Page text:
The old Compaq box takes an ATX board and the drives can be mounted as a desktop or (like here) as a tower. This is a great box and I plan to keep it for as long as they make ATX boards that will fit in some way. What is interesting about this box, cooling wise, is that there is very little of it. There is, of course, a large CPU fan which goes up and down in speed as needed.

I've got a Compaq Deskpro that looks a lot like that one on the outside, but is very different on the inside. It's a 533 Mhz Slot 1 Pentium III. The motherboard is vertical, as you'd expect, with a low-profile AGP slot. The PCI/ISA expansion slots are in a separate horixontal cage that plugs into the motherboard. The neat thing is that the cage slides out so you can get to the expansion cards very easily.

The Compaq logo is horizontal and the drives cannot be changed in orientation--they slide into the drive bracket using cheese-head Torx screws (a supply of which is considerately screwed into the main chassis). Built like a tank, with a solenoid security lock (you can't open the machine while it's running without knowing the security password).

Maybe not really fast, but a well-constructed and thought-out system. Sadly, there are no motherboard upgrades possible. I haven't looked into upgrading with an EB CPU.

Ole Juul
August 11th, 2009, 10:20 PM
I guess Compaq has a history of actually putting some thought into their cases. I too noted the extra screws thoughtfully screwed into the chassis - a classy touch.

carlsson
August 11th, 2009, 10:30 PM
Why, for example, are the keyboard and mouse connections in the rear and not the front?
I believe some of the oldest PCs have front side connectors. At least my Victor 8088 has both keyboard and optional PS/2 style mouse at the front. Perhaps it is different from the rest.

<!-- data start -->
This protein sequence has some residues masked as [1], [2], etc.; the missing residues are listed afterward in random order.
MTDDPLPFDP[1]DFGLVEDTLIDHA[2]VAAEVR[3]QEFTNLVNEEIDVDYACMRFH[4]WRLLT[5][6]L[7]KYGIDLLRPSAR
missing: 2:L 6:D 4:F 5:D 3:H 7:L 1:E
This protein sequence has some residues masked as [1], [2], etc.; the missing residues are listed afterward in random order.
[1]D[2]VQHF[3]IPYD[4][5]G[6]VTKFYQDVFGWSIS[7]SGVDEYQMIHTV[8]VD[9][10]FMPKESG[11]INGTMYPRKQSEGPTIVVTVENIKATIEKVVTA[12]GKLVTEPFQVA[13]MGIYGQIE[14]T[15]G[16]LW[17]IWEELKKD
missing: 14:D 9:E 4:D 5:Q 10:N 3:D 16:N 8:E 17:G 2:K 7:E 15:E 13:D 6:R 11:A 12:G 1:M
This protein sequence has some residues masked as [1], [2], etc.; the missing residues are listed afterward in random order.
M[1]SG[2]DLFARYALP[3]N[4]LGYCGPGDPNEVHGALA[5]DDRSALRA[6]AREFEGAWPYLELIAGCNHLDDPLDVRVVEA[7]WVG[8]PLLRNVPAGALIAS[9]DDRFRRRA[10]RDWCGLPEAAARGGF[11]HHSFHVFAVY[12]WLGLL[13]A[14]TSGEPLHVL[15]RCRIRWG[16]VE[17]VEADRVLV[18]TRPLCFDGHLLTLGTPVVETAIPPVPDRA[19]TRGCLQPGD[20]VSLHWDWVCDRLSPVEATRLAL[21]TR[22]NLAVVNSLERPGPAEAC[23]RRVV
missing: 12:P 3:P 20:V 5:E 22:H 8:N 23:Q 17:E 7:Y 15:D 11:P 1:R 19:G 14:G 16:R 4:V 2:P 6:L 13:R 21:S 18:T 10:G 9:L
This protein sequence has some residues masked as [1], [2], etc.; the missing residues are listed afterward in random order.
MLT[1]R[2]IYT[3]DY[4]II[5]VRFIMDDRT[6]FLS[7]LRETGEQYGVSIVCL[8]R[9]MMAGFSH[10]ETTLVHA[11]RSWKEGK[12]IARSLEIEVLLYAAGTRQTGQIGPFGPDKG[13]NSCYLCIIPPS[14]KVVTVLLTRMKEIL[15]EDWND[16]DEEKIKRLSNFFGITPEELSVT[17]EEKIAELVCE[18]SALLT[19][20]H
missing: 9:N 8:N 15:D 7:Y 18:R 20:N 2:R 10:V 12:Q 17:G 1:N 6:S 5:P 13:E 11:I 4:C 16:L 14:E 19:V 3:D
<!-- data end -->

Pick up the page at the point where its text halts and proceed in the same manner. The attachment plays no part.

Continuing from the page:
TandyMan100
August 12th, 2009, 05:29 AM
I believe some of the oldest PCs have front side connectors. At least my Victor 8088 has both keyboard and optional PS/2 style mouse at the front. Perhaps it is different from the rest.
Search for the thread about classic PC design flaws. BIG discussion about that there.

My current setup looks like the latest Quake-running Vista-shredding machine on the outside- Lian Li clone black case, kewl fans, etc. But it's really a-

Slot-1 Coppermine Pentium III 533MHz overclocked to 900MHz
Around 600MB of PC100 RAM (how that works, I'll never know)
Windows XP and Ubuntu 9.04
A TV connected to
An ATI All-in-Wonder Radeon 7200

Modest, wanting an upgrade. Something so that I can say "GHz" :-P

Hopeing to get a Pentium 4 soon.

Chuck(G)
August 12th, 2009, 07:01 AM
I guess Compaq has a history of actually putting some thought into their cases. I too noted the extra screws thoughtfully screwed into the chassis - a classy touch.

Yes, they've got some nice designs, but it's at the expense of ignoring standards. I've got a very nice power supply sitting here from an EVO W6000. It's a heavy 450W supply; really nice, with what appears to be a 24-pin ATX connector. But it's not--it's a unique Compaq pinout for that model (in spite of the power supply part number, WTX-460, it's not WTX either). It's also physically larger than an ATX supply.

One of these days I'll figure out what to do with it...

linuxlove
August 12th, 2009, 07:31 AM
i wouldn't mind a desktop case. maybe from the 80s, like an XT clone case or something. but, all i have are a few tower cases.

my P4 is in that large SysteMAX case from the k9 (which quit working right), the server is in, of course, a rackmount case, my PIII DOS IRC server (thanks mike c.!) is in a small black tower case and then the thinkpad is in a black thinkpad case :P

barythrin
August 12th, 2009, 09:09 AM
Well, I imagine most vendors are at fault during some point in their life of trying to think outside the box and not following standards. Non-standard pins on standard equipment though does bother me.. that speaks more to me as we don't want you to be able to fix it yourself without buying a more expensive version from us.

Dell did that same ATX power supply thing right around the same era and a good amount of folks fried their systems swapping out the PSU with a standard one. They also notched their ram slots for a small period of time so you couldn't use standard rectangle RAM which was extremely annoying. Either way, while I can appreciate what they started out as I lost a lot of respect from them during that anti-user fiasco and haven't recovered since.. other than the other vendors seemingly doing similar stunts and not helping.